Games in Education: A Cultural Perspective

2:00pm - 3:00pm EDT October 24, 2013

What is important about understanding games as a form of culture? How does their popularity shape our views on their instrumental value? What dynamics do they introduce into learning environments? Join Bryan Alexander and Anastasia Salter to examine the use of games in education from a cultural perspective. (Times EDT)
Description

Recognized for their power to engage, games are quickly being recognized as a powerful teaching tool. They can teach collaboration and develop critical thinking skills. They can stir the creative mind to envision possibilities and the analytic mind to evaluate them. But, do our views of games in other environments influence the way we assign value to games as a vehicle for learning? Games are interwoven into our daily lives in ways that often go unnoticed. How has their presence changed our behavior? Has it changed the way we learn and make decisions? Having a better understanding of game technology in a cultural context can help educators determine which digital technologies add the most value for teaching and learning. “Games in Education,” a special issue of Transformations from the Academic Commons, begins to examine these issues. Join us as Bryan Alexander and Anastasia Salter, both contributors to that issue, continue the conversation and explore the meaning of games in education.

Recommended Reading

Please review and explore these resources to prepare for active engagement with your fellow seminar participants.

Seminar Leaders

Bryan Alexander is a senior fellow at NITLE as well as a researcher, futurist, teacher, writer, speaker, and consultant working in the field of technology and education. His current research interests include educational applications for mobile computing, gaming, social media, and digital storytelling. Dr. Alexander is the author of Future Trends in Technology and Education, a monthly report that surveys recent developments in how education is changing, primarily under the impact of digital technologies. His book, The New Digital Storytelling: Creating Narratives with New Media, was published in April 2011 by Praeger. A 2004 Frye Fellow, he holds a Ph.D. in English from the University of Michigan. He can be found on the web at http://bryanalexander.org/.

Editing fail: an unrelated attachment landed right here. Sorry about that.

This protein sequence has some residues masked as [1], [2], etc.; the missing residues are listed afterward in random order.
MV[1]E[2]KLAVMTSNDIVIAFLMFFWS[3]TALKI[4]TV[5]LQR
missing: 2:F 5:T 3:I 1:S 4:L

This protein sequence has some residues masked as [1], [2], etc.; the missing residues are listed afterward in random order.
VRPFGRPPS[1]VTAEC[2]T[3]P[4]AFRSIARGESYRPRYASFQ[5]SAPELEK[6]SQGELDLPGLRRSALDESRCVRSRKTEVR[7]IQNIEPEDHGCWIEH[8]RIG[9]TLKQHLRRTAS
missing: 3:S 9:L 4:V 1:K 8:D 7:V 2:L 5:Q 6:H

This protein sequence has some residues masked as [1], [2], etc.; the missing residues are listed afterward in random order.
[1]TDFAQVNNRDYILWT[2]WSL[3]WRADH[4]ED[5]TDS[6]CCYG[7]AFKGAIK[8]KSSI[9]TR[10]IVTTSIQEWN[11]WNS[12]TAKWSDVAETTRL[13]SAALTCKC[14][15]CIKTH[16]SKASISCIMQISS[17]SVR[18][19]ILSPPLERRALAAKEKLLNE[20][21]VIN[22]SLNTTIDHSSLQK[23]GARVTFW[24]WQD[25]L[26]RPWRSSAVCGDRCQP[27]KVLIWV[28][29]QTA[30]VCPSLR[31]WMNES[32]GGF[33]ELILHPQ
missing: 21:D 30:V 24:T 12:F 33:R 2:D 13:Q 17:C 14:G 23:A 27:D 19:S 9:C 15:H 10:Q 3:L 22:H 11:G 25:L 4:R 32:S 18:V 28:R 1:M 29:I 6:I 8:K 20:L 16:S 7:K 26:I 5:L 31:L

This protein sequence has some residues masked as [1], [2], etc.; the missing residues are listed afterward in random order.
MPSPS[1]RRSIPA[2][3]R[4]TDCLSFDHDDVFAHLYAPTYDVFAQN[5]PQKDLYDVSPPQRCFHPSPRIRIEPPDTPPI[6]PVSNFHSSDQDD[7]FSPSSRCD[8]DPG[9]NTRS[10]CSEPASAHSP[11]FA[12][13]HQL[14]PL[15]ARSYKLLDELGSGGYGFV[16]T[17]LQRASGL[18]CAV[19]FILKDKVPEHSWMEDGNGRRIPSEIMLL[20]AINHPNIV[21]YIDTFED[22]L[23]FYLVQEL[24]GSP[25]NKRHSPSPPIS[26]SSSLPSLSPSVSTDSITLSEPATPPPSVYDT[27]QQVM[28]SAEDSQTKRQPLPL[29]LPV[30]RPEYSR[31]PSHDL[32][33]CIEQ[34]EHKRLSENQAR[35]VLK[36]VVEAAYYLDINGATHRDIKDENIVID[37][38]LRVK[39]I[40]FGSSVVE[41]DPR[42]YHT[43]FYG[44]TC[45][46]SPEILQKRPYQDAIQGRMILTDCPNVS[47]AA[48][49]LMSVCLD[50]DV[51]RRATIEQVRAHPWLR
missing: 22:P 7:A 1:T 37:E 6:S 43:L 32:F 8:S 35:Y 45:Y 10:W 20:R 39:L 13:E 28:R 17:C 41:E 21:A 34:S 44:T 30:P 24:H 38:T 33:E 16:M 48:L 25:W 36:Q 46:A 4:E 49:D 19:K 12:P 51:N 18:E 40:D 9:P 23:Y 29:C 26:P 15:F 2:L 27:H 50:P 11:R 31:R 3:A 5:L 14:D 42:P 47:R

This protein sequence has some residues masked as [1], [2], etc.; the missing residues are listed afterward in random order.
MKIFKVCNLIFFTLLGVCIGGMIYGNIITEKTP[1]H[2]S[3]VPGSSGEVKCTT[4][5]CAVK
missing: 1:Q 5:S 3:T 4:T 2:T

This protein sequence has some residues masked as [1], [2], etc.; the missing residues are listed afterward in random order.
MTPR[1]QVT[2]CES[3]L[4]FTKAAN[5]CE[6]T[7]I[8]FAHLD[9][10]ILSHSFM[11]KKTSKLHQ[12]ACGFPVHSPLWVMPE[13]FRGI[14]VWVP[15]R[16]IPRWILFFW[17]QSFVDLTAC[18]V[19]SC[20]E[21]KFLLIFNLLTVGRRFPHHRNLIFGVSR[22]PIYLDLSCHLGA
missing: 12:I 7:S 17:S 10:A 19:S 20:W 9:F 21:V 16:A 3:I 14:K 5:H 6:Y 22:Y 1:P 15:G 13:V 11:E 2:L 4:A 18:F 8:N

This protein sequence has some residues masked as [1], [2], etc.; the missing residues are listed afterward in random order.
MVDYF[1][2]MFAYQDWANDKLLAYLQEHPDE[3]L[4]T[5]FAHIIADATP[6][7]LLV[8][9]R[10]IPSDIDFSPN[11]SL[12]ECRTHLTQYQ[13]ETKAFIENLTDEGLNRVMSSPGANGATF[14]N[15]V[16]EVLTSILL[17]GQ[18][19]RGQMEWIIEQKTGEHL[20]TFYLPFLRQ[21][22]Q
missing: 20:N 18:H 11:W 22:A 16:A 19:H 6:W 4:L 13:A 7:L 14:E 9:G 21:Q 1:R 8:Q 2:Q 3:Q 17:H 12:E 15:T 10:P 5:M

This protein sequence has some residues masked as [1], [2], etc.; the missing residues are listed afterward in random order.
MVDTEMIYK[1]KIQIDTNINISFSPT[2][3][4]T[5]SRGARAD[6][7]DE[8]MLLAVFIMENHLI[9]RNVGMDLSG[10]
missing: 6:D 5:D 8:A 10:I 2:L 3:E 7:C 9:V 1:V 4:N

Anastasia Salter is an assistant professor at the University of Baltimore in the Department of Science, Information Arts, and Technologies. Her primary research is on digital narratives with a continuing focus on virtual worlds, gender and cyberspace, games as literature, educational games, and fan production. Her book, What is Your Quest? From Adventure Games to Interactive Books, is forthcoming from the University of Iowa Press. She holds a doctorate in communications design from U. Baltimore and an M.F.A. in children’s literature at Hollins University. She is on the web at http://selfloud.net.

Event Hashtag

Participants are encouraged to share their thoughts on Twitter via this event’s hashtags: #gamesineducation and #NITLE.

Registration

Those interested in the games as a cultural form and vehicle for learning should attend this seminar. Attendance by institutional teams is encouraged; individuals are also welcome to participate.

Please register online by Tuesday, October 22. Participation in NITLE Shared Academics is open to all active member institutions of the NITLE Network as a benefit of membership and as space allows. No additional registration fee applies.

Questions

For more information about this event, please contact Georgianne Hewett at ghewett@nitle.org.


NITLE Shared AcademicsTM models a new approach to liberal education – made possible through strategic collaboration, driven by shared knowledge, and supported by emerging technologies. Campuses learn how inter-institutional academic exchange works by actively participating in it, building the knowledge and experience to re-architect liberal education.